In the past years, the life conditions of Uighurs in northwestern China have become increasingly harsher: the Uighurs are being subject to systematic surveillance and tracking and they are being threatened to be sent to one of the so-called "re-education schools". Despite evidence provided by satellite imagery and stories of survivors, the Chinese government continues denying any accusations of it grossly violating the human rights of Uighurs. This is potentially the most large-scale genocide against an ethnic group since World War II. What are Beijing's motivations and goals in carrying out this genocide?
The state-sponsored Han migration to the autonomous region of Xinjiang in northwestern China resulted in the oppression of the locals and their cultural, social, political and economic discrimination.
With the influx of Hans, tighter control by Beijing and the discrimination against the Uighurs, clashes between both ethnic groups became commonplace. Since the East Turkestan Republic was absorbed by China, the oppressed Uighurs have been fighting for their freedom and rights.
However, Beijing's grip on the region has only become tighter, which in turn has sparked increasing resistance from the Uighurs. A turning point in the relations between the Uighurs and the Chinese government is 2009, when several ethnic clashes broke out in Xinjiang resulting in the deaths of several hundred people. The Chinese government interpreted this as the radicalization of the Uighurs, publicly stating that religious extremism and terrorism are the main threats to the state's security.
Currently, roughly 12 million Uighurs live in Xinjiang and their life conditions are close to reaching the point of being unbearable. Since the clashes of 2009 and Xi Jinping's rise to power in 2012, Beijing's policies towards the Uighurs have become inhumane and are often compared to Hitler's persecution of the Jews.
The Chinese government, considering the Uighurs to be a threat to state security, has launched mass surveillance, tracking and detainment in "re-education centers" with the aim of eradicating the cultural, religious and social identity of the Uighurs. Uighurs in Xinjiang are forbidden from talking in their language in public institutions, upholding their traditions and celebrations, giving their children Muslim names like Mohammed or Medina and practicing Islam - men are not allowed to grow long beards, women can't wear hijabs, and no one is allowed to pray, go on pilgrimages or engage in any religious activity.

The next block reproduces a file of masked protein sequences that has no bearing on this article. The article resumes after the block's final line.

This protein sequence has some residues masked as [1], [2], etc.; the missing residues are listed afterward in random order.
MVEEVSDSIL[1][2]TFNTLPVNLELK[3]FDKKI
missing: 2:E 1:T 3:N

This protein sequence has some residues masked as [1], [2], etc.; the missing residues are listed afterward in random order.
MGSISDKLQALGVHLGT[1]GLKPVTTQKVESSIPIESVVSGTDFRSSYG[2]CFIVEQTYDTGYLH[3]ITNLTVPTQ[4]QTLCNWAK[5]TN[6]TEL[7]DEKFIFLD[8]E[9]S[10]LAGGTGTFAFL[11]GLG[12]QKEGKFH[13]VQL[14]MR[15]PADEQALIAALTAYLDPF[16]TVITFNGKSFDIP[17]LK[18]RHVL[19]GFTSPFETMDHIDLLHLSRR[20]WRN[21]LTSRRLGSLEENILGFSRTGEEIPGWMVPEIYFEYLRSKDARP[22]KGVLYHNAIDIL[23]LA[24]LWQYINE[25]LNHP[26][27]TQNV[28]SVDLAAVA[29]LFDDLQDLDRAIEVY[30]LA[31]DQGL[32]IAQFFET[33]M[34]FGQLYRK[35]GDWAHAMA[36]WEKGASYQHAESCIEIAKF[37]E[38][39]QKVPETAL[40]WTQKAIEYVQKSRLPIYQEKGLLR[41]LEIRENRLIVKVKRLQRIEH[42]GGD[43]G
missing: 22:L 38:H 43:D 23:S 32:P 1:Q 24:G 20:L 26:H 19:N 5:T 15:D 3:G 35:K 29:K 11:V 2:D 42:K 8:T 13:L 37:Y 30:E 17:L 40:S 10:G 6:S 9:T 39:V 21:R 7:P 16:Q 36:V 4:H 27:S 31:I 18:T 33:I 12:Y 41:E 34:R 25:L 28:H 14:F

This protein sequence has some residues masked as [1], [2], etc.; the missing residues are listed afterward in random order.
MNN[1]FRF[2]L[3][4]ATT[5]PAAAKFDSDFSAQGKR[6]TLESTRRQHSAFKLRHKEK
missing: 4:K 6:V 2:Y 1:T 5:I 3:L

For Beijing's political elite, any religious display was a reason to suspect a person of being potentially radicalized and joining Muslim extremists. Even such religious beliefs as refusing to eat pork or drink alcohol were reasons for Chinese security services to arrest Uighurs and send them to "re-education centers".
To successfully track each Uighur in Xinjiang and make sure that members of this minority group aren't planning terrorist attacks against Chinese people or threatening state security, Chinese authorities have forcefully collected DNA samples of every Uighur, along with fingerprints, blood samples and voice recordings.
In addition, the Uighurs are subject to daily surveillance, which includes face recognition technologies and the registering of QR codes at their homes.
The Uighurs are required to carry their smartphones and ID cards revealing their ethnicity wherever they go. They must identify themselves at countless checkpoints that have been established all over Xinjiang, for instance, when using public transport or visiting shopping centers, banks, libraries, mosques and other similar locations that they frequent daily.
(Note: You can view every article as one long page if you sign up as an Advocate Member, or higher).